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G.B. Van Boemel, M. Mahadevappa, D. Yanai, J. Weiland, R. Greenberg, M. Humayun, E. De Juan, Jr.; Evoked Potentials in a Blind Subject with a Microelectronic Retinal Prosthesis . Invest. Ophthalmol. Vis. Sci. 2003;44(13):5085.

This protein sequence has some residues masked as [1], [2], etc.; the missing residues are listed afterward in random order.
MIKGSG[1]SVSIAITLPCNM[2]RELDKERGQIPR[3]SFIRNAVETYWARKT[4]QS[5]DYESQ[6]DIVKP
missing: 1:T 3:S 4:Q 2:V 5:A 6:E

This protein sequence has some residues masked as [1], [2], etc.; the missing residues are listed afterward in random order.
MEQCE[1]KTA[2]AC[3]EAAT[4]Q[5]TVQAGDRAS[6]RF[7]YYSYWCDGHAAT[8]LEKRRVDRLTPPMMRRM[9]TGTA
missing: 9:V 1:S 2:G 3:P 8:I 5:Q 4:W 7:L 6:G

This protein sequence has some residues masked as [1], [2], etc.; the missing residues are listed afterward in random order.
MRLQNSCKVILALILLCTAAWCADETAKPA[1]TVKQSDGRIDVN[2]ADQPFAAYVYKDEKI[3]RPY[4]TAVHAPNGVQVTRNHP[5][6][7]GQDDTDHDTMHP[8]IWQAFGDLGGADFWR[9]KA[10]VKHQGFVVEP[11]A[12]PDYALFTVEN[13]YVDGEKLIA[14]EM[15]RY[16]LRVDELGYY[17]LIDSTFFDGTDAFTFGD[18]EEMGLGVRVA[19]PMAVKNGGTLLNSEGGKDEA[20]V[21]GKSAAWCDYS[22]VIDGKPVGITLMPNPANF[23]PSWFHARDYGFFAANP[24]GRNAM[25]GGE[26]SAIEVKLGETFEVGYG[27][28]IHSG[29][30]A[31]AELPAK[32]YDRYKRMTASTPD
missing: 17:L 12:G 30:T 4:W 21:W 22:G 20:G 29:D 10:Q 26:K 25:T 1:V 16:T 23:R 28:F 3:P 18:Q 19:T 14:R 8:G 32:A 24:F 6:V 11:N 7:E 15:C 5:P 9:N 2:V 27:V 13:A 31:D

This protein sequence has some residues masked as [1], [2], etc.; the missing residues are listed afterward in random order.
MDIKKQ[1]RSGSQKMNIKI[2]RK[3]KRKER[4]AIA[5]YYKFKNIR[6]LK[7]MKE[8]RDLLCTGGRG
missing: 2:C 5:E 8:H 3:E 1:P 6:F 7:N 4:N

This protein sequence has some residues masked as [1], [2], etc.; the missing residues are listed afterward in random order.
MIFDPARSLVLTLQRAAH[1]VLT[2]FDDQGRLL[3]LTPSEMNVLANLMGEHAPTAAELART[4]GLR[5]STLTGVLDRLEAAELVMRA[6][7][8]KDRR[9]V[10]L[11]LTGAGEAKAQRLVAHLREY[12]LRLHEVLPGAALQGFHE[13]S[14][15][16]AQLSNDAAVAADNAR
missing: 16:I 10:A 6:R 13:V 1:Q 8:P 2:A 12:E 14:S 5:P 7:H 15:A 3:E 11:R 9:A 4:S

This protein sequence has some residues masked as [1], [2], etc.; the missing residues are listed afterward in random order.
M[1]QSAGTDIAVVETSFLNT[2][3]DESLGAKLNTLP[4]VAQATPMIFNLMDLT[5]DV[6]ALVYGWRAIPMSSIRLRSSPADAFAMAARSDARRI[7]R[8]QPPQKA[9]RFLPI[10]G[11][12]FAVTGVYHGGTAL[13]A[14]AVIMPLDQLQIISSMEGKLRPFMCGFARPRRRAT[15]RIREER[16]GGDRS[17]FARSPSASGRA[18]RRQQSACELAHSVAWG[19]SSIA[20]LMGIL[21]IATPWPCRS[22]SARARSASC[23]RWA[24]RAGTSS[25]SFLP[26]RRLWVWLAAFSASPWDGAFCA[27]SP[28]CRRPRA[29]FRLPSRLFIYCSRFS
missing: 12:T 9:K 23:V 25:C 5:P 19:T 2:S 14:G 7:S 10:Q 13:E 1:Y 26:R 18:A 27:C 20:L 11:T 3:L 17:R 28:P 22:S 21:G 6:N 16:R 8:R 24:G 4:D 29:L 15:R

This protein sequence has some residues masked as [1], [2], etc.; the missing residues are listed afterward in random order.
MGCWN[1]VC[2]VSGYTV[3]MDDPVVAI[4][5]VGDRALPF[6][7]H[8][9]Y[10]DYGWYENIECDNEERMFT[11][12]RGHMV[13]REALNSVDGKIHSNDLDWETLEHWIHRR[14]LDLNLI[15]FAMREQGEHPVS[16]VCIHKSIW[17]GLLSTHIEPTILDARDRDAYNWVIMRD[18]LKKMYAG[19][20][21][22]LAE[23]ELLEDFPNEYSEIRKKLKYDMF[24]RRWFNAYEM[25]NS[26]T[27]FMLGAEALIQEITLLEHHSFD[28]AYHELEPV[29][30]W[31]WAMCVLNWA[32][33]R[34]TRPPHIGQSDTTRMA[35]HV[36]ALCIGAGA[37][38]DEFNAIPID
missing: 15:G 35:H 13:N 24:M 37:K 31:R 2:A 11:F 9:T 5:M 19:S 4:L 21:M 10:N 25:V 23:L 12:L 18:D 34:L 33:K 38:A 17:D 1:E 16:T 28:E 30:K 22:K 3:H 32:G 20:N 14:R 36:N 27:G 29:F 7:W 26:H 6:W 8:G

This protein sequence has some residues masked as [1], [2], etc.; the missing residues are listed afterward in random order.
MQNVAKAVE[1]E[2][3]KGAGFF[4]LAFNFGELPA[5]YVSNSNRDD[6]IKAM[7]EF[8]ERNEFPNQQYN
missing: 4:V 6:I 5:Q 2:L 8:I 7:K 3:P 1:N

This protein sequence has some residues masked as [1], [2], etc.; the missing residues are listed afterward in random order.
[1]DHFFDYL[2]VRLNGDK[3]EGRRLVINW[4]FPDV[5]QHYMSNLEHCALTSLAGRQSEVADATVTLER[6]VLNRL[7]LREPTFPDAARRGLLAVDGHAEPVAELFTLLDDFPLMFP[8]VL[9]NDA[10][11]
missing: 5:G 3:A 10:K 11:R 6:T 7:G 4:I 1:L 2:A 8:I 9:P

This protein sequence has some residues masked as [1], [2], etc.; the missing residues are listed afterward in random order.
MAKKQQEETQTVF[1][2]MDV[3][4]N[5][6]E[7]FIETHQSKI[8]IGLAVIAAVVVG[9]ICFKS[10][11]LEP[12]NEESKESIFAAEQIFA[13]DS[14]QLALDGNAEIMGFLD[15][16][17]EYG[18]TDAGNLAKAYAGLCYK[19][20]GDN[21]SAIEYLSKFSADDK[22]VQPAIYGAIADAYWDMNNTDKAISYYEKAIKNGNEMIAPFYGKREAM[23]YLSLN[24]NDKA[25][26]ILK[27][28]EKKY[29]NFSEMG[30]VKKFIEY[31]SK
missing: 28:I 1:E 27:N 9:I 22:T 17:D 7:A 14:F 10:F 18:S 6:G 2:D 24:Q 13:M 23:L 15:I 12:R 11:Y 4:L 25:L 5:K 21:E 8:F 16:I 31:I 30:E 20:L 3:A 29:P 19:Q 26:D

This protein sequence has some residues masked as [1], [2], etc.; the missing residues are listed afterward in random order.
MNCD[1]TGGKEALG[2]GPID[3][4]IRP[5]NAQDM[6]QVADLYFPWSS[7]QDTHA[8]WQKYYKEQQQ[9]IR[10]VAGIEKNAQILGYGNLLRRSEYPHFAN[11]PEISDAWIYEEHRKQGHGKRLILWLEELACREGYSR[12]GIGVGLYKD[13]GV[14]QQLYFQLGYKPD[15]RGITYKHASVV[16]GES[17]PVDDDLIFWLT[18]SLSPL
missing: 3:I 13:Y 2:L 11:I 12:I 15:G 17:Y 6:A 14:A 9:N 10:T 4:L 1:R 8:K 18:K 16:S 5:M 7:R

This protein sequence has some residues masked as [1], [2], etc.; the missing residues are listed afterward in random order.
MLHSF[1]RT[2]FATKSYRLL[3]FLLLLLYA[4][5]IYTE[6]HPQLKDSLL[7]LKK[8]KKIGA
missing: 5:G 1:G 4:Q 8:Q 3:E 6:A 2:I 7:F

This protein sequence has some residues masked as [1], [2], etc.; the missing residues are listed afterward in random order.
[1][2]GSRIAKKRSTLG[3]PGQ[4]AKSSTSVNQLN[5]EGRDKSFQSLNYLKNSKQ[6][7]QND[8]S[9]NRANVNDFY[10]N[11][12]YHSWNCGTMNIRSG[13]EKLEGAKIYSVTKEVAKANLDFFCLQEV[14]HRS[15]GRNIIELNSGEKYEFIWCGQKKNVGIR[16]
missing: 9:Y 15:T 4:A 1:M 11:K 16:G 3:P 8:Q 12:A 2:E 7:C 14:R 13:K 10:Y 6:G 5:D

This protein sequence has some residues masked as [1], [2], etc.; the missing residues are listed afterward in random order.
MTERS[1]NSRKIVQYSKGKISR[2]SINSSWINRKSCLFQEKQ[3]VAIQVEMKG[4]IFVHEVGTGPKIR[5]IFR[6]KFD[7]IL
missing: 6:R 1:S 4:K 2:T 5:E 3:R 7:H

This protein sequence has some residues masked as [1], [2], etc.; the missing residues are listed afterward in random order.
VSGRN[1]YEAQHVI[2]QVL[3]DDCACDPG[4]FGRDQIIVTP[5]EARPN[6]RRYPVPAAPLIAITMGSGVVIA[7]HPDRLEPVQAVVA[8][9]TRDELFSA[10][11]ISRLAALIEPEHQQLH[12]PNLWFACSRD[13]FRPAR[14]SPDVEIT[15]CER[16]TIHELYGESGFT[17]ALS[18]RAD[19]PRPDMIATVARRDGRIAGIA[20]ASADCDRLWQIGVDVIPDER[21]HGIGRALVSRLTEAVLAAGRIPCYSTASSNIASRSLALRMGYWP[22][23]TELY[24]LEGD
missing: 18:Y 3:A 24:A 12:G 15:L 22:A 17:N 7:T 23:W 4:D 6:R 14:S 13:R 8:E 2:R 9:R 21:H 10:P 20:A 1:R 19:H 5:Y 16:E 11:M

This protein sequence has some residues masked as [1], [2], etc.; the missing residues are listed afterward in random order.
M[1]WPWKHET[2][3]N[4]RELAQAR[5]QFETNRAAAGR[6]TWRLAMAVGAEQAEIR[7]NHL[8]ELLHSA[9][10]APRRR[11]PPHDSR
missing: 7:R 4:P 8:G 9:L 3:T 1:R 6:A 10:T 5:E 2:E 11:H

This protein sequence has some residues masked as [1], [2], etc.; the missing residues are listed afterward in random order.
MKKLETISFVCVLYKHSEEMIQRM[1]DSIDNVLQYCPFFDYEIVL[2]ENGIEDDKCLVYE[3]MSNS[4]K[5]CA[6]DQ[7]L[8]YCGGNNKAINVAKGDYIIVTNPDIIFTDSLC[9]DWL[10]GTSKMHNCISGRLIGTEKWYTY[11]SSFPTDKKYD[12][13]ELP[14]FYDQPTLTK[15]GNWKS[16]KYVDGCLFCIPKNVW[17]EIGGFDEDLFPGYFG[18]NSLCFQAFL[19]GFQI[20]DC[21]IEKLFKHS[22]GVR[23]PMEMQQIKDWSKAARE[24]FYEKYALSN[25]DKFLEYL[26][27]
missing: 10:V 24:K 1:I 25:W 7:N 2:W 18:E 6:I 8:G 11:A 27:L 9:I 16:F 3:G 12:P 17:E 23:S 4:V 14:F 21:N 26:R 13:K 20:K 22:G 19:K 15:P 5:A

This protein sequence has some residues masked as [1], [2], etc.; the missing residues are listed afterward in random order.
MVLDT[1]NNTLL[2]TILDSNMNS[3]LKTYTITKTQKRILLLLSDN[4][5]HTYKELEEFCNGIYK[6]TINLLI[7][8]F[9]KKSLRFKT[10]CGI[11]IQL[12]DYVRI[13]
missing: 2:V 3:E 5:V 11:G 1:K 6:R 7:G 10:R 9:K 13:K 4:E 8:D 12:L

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Purpose: To report the electrophysiologic findings from a human epiretinal microelectronic prosthesis implanted in one blind subject with Retinitis Pigmentosa. Methods: After informed consent was obtained and the subject met the study qualifications, including having BLP or NLP vision and a non-recordable standard VEP, a Second Sight ® Model 1 prosthesis consisting of 16 electrodes in a 4X4 distribution, was implanted. Using a standard VEP electrode arrangement, with the active electrode in a mid-line position, evoked potentials were recorded on several occasions. Stimulation consisted of both Xenon flash and intra-retinal stimulation using the microelectrode as the external stimulus, via an EER technique. Individual electrodes were stimulated based on pre-determined electrical thresholds. The electrical gradiant was based on clinical units being subtracted from the original threshold levels. Results: VEPs from the Xenon flash remained non-recordable over time and the eye when not stimulated had NLP vision. The evoked potentials generated via stimulation of the microelectrode were both consistently recordable at a single session (M P1 amp = 6.1 uv; S.D. = 0.6 uv) and reliable over time (r = .98; p = .0001). P1 and N2 amplitudes, as well as perception of stimulus brightness, degraded with reduction of electrical stimultion. Conclusions: Evoked potentials can be obtained reliably from a totally blind eye when the implanted microelectrode is stimulated. The evoked potentials correspond to both electrical stimulation and visual perception and provide objective evidence to support the visual perceptions reported by the subject. Evoked potentials from direct electrical and non-electrical stimulation View OriginalDownload SlideView OriginalDownload Slide
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